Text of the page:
PD is very well documented, even being researched as far to suggest there is an EEG pattern associated with PD. If you do a simple search for PD on PubMed, you will pull up 556 articles related to it, dating back to 1945. Some of these I am very familiar with, but I decided to read further into the idea that a response to PD can be delayed for months, based on the original abstract I read. Down the wormhole I went, which led me to a definitive chapter from Genereviews, which is a collection of chapters having to do with specific genetic conditions. The chapter on pyridoxine, written by Dr. Sidney Gospe, is an exhaustive collection of information and links regarding PD. Gospe, who is physician out of the University of Washington School of Medicine, seems to be the authority on PD, as his name has surfaced on so many different articles I have read.

There is a brief discussion in the article, which describes and references 'atypical' presentations of PD, particularly with these findings:

  • Late-onset seizures (age ≤3 years)
  • Seizures that initially respond to anticonvulsants and then become intractable.
  • Seizures during early life that do not respond to pyridoxine but that are then controlled with pyridoxine several months later.
  • Prolonged seizure-free intervals (age ≤5 1/2 months) that occur after pyridoxine discontinuation.


I found this utterly fascinating and frankly, possibly relevant to Mira. Again, when Mira had done the pyridoxine challenge, she was around 3 or 4 months old. The test essentially involves an injection of 100mg of pyridoxine, administered during an EEG. In many cases, the EEG will normalize within minutes of metabolizing the B6, but is sometimes delayed for a few hours, Thus, continuous, timed injections of pyridoxine are administered, up to 500mg, to see if any change is noted on the EEG or with the child's symptoms. This I had read about, but I had no idea that the delayed response to pyirdoxine can actually be months, not hours. Nothing had happened to Mira's EEG when they tried B6, so she was considered a non-responder. Just this past year, Mira had even completed a comprehensive epilepsy panel, which tested for ALDH7A1, one of the primary genes associated with PD. There is also a lees common PNPO genetic association.Yet not all children with PD test positive for mutations in ALDH7A1 (or PNPO), so it does not exclude her from having PD.

After reading all of this information, I went back to see when we had started a trial with Mira on B6, as I remember trying it at one point, but I don't remember to what degree, nor when that exactly was. As it turns out, it was around August 2007. Unfortunately, I did not document how long we had tried pyridoxine, at what dosage, and when we actually stopped it. I can tell you though, that Mira became seizure-free in November 2007, about 3 months later. She continued to be seizure free for around 5 months, when we slowly started seeing her familiar seizure patterns develop again. This pattern of seizure freedom and pyridoxine may or may not be relevant, but intriguing enough to pursue the idea.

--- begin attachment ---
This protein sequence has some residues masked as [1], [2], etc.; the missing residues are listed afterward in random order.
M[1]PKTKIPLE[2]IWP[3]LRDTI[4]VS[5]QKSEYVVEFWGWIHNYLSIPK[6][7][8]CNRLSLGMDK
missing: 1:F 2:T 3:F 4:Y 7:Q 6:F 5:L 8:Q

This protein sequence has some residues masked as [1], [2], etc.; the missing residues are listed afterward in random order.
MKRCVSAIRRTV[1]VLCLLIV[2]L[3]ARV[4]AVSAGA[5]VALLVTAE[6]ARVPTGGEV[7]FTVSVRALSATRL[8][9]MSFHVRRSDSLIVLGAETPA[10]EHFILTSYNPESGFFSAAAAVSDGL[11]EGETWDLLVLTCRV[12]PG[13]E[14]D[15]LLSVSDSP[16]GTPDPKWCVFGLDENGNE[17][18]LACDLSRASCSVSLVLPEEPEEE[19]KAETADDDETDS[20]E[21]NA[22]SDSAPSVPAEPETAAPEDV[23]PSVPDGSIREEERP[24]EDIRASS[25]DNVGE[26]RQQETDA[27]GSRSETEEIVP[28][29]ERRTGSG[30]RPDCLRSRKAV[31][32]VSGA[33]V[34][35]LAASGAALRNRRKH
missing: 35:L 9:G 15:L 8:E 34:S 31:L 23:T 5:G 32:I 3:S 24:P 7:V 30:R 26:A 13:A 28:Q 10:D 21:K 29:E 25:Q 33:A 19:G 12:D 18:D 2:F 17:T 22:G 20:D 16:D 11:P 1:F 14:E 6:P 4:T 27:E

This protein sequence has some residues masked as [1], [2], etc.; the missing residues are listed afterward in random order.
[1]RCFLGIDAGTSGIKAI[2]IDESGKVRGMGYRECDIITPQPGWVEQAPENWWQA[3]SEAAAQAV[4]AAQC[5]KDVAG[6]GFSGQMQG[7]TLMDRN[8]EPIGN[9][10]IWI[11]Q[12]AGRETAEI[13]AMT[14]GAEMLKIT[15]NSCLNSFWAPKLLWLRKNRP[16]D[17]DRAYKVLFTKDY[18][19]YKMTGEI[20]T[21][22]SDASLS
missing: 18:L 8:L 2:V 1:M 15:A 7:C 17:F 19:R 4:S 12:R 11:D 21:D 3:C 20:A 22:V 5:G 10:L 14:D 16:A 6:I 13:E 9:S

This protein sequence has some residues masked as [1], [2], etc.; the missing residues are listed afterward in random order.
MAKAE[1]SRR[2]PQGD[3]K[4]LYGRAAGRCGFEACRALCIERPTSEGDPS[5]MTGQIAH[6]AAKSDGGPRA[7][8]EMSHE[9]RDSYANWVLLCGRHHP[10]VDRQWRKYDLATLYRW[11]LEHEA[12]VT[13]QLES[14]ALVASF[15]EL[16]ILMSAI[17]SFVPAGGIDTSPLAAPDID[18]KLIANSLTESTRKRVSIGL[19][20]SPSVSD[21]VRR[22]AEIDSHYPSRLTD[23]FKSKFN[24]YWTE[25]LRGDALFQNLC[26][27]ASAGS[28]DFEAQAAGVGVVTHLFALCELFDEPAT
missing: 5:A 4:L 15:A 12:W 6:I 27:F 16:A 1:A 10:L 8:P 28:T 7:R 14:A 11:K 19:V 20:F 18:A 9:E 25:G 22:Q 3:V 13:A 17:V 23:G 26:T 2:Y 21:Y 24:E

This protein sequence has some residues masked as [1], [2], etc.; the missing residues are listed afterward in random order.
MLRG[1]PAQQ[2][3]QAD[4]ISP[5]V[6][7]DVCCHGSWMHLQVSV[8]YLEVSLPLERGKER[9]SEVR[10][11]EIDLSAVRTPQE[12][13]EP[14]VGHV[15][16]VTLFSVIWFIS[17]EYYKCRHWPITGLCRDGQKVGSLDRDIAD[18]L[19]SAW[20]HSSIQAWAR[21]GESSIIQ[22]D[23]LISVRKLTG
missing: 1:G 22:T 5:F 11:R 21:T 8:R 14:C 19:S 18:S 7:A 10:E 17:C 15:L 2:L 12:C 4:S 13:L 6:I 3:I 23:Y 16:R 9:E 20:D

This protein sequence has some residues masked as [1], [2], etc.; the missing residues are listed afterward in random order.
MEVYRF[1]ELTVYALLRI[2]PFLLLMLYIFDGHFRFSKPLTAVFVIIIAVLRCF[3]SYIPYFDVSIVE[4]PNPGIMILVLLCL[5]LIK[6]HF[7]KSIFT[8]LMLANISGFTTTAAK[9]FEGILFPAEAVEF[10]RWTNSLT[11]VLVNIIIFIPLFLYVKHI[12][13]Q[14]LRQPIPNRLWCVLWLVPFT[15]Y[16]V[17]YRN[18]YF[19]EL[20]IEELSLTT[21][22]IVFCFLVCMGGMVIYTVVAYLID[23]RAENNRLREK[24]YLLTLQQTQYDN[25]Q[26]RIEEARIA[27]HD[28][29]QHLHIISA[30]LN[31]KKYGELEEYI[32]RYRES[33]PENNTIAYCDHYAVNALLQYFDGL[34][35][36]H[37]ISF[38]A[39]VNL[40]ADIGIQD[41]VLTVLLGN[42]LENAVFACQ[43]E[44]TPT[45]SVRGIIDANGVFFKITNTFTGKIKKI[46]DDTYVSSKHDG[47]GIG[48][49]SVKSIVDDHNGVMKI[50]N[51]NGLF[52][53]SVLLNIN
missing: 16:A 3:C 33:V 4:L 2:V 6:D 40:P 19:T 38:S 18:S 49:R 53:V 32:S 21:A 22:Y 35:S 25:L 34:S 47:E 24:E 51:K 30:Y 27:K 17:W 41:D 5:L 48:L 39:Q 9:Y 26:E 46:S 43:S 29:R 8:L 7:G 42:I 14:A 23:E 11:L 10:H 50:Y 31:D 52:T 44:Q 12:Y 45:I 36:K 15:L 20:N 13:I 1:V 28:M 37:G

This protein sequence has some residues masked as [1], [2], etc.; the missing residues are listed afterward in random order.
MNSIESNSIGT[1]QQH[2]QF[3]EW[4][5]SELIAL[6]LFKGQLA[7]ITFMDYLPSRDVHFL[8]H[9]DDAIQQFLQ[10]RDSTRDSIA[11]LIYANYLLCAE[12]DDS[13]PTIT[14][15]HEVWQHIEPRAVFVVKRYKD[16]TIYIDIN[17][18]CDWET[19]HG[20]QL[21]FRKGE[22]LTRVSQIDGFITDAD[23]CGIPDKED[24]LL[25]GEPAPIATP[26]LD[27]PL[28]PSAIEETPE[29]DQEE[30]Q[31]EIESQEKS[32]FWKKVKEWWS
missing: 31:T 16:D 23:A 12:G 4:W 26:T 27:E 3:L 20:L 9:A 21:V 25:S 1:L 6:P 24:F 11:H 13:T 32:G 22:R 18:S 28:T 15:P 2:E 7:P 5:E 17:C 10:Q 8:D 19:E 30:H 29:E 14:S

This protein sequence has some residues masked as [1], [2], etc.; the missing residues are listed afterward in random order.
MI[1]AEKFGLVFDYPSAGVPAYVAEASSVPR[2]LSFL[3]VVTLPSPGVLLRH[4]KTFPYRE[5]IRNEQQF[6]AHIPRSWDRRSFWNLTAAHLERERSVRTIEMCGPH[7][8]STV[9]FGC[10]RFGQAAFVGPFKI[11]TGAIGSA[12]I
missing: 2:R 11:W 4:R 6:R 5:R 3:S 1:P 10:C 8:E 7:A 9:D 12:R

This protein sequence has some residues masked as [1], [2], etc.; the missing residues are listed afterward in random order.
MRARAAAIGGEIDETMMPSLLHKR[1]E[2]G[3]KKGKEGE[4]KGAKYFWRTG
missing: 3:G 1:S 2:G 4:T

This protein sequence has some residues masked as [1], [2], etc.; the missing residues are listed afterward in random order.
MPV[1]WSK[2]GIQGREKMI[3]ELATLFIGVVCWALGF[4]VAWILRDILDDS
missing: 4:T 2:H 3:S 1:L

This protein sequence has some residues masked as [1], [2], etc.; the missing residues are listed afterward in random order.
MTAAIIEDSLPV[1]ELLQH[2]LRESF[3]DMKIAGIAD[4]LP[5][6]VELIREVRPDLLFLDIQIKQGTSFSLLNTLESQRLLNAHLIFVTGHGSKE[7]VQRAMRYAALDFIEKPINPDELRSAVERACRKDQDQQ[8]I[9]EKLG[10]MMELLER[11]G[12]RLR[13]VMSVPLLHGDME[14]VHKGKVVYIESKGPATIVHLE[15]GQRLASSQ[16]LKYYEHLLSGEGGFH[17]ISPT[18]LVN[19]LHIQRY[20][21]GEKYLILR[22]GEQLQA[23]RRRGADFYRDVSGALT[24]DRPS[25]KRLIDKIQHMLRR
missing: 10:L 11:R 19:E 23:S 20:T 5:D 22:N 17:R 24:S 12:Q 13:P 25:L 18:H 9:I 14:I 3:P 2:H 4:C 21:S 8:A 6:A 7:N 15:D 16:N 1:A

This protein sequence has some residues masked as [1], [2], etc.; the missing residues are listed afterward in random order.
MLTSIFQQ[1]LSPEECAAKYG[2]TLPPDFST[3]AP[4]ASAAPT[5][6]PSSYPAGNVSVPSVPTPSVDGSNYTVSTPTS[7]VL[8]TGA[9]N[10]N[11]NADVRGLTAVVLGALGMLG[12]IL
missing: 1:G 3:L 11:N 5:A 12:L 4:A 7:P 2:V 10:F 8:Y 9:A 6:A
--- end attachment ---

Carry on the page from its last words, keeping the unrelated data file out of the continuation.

This is complete and utter speculation, but it is what I am theorizing at this point - it might be possible that Mira actually is atypical PD and potentially has a very delayed reaction to supplementation. Her period of seizure freedom could be chalked up to this as well, based on the articles I read. I don't have any recollection of how long we kept doing the B6 in 2007 and it could all be coincidence, yet I don't want to completely rule it out. Again, it is total speculation at this point, but it is possible. At the time, the only thing we could associate Mira's seizure-free stretch with was the Lyrica. It seemed to be the miracle drug for her, stopping all of her seizures within a couple weeks, which is pretty miraculous, considering she had failed 14 different medication trials before that. Her seizures slowly crept back and she never had a seizure-free time again and she is still taking Lyrica, 8 years later.

After reading this article by Dr. Gospe, it became apparent that we should revisit the pyridoxine potential, so we started a low-dosage of it in the beginning of June. Right now, she is holding steady at around 20mg/kg, which is a medium range dosage for PD. I have read articles that have administered up to and beyond 100mg/kg, but a majority of the articles consistently stay within the 10-30mg/kg range. There is little to no risk with pyridoxine, with many reports from the 1980's even being falsified or misleading (see Chapter 11 and the Schaumburg reports), so I am not worried of any risk at this dosage, especially if this theory proves to be wrong and we stop using it after 6 months. Besides the fact that we have tried 20+ different pharmaceuticals with questionable safety and efficacy ratings, I think it is only fair to Mira to try something simple and non-toxic. 

We are going to hold steady at this dosage for awhile and wait it out for a few months. If history repeats itself and my theory is true, as it has already started to, Mira could potentially hit a seizure-free date of around the beginning of September of this year. We haven't seen much change in seizures or irritability since we started the pyridoxine, yet based on the theory of her having PD, she wouldn't be seizure-free until the end of August. Ironically, we have seen a minimal amount of seizures since Friday, not seeing any yesterday or today. On the fussiness side, she was very fussy yesterday and has been up and down today. I'm staying cautiously optimistic about this right now, but there certainly is some logic behind this that could prove to be life-changing for Mira.